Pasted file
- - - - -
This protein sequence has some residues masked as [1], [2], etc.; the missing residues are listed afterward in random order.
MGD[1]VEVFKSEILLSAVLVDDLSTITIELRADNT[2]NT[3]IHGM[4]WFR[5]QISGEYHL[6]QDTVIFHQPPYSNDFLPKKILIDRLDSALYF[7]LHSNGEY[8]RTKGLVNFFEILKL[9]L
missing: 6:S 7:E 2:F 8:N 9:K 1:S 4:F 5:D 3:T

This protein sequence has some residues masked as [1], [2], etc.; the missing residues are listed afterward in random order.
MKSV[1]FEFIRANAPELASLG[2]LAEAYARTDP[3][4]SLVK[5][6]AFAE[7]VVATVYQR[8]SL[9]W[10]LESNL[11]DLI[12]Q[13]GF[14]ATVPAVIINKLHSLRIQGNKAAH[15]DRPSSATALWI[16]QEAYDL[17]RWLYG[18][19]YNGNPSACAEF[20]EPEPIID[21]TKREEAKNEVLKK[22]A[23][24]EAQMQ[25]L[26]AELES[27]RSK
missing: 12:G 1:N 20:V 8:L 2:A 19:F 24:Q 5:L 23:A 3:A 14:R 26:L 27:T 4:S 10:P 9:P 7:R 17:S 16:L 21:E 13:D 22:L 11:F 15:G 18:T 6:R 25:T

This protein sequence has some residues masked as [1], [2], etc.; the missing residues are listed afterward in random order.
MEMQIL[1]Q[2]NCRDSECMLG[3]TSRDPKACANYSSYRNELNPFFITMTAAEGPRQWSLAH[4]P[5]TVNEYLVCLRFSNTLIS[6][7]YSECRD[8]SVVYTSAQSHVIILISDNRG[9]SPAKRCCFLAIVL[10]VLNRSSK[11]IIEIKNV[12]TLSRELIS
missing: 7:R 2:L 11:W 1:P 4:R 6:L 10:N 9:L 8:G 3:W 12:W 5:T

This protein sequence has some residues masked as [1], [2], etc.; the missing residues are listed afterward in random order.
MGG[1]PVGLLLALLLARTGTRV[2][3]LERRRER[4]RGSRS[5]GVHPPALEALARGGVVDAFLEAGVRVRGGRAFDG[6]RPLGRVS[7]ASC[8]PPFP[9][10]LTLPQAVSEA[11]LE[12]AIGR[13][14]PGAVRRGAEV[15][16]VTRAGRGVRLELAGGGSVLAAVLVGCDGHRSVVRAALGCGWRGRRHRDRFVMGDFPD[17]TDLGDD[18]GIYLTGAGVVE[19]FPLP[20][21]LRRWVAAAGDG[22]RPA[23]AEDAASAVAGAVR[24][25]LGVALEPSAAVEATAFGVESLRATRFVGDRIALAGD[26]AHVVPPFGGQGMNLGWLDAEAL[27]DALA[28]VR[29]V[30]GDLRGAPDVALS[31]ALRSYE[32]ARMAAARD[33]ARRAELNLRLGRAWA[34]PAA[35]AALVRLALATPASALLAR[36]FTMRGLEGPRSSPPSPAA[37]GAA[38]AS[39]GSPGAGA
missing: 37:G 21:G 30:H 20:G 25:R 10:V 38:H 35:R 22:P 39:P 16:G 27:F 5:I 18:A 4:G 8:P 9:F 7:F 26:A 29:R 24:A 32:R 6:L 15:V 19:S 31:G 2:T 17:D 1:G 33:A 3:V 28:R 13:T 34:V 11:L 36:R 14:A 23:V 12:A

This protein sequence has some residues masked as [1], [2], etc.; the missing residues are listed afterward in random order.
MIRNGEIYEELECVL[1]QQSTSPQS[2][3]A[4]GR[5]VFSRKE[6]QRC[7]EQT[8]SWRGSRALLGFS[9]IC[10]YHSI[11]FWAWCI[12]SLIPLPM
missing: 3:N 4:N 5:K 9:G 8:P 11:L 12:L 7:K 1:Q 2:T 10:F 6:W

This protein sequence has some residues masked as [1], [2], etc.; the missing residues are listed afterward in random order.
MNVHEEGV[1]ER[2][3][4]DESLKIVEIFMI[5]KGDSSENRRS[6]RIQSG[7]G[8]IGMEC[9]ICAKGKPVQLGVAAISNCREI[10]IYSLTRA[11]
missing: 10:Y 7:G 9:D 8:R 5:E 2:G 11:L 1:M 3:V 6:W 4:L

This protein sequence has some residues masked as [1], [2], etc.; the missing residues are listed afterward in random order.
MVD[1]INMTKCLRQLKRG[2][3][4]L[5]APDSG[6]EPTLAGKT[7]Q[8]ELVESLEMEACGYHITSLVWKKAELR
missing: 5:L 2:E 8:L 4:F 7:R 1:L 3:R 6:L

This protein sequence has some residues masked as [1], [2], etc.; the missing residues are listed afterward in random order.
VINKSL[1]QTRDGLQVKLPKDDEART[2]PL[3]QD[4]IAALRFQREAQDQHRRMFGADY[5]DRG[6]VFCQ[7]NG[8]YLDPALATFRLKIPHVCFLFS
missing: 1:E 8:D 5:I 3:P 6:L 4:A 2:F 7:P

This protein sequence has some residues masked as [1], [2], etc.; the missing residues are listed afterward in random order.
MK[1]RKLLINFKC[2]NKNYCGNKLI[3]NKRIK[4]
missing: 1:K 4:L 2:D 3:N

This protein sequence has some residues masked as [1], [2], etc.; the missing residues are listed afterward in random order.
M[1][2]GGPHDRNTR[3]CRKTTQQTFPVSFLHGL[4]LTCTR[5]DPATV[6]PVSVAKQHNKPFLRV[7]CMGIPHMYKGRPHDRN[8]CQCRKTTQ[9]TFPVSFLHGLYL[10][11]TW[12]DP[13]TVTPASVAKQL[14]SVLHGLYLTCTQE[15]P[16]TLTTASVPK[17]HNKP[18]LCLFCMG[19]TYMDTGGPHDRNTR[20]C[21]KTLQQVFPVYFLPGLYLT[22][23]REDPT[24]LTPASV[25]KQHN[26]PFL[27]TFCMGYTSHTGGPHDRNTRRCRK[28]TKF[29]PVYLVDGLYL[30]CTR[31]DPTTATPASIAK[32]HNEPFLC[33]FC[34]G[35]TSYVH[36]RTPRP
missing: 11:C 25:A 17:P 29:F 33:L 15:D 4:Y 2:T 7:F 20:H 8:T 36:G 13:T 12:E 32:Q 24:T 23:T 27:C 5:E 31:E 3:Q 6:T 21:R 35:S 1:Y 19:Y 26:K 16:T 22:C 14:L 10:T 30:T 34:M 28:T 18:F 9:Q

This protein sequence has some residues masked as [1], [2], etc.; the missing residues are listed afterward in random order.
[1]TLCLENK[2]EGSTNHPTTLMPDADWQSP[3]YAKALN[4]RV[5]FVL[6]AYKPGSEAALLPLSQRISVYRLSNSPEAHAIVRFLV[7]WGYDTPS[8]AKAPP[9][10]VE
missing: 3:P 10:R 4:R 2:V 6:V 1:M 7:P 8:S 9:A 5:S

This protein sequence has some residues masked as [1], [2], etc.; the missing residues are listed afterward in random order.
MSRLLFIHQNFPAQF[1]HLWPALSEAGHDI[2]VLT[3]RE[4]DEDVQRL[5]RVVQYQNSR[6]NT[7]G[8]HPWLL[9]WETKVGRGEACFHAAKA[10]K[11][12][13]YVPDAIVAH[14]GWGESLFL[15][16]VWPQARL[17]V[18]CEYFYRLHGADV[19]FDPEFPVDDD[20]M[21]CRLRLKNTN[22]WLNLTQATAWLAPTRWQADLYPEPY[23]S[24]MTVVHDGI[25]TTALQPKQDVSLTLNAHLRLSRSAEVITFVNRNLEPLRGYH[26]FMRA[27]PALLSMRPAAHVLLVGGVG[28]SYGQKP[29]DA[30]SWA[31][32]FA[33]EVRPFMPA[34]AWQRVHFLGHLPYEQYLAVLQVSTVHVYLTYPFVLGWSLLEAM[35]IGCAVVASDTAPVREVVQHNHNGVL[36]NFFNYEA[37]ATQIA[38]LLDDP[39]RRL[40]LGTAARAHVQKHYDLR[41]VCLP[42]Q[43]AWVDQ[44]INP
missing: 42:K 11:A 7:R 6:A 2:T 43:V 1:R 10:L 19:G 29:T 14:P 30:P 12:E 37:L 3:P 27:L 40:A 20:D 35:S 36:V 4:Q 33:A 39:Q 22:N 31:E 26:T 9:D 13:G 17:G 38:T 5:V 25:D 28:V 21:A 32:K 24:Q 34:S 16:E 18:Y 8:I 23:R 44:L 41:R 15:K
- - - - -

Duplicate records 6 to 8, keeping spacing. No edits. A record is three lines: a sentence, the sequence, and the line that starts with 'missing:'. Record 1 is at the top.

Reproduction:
This protein sequence has some residues masked as [1], [2], etc.; the missing residues are listed afterward in random order.
MNVHEEGV[1]ER[2][3][4]DESLKIVEIFMI[5]KGDSSENRRS[6]RIQSG[7]G[8]IGMEC[9]ICAKGKPVQLGVAAISNCREI[10]IYSLTRA[11]
missing: 10:Y 7:G 9:D 8:R 5:E 2:G 11:L 1:M 3:V 6:W 4:L

This protein sequence has some residues masked as [1], [2], etc.; the missing residues are listed afterward in random order.
MVD[1]INMTKCLRQLKRG[2][3][4]L[5]APDSG[6]EPTLAGKT[7]Q[8]ELVESLEMEACGYHITSLVWKKAELR
missing: 5:L 2:E 8:L 4:F 7:R 1:L 3:R 6:L

This protein sequence has some residues masked as [1], [2], etc.; the missing residues are listed afterward in random order.
VINKSL[1]QTRDGLQVKLPKDDEART[2]PL[3]QD[4]IAALRFQREAQDQHRRMFGADY[5]DRG[6]VFCQ[7]NG[8]YLDPALATFRLKIPHVCFLFS
missing: 1:E 8:D 5:I 3:P 6:L 4:A 2:F 7:P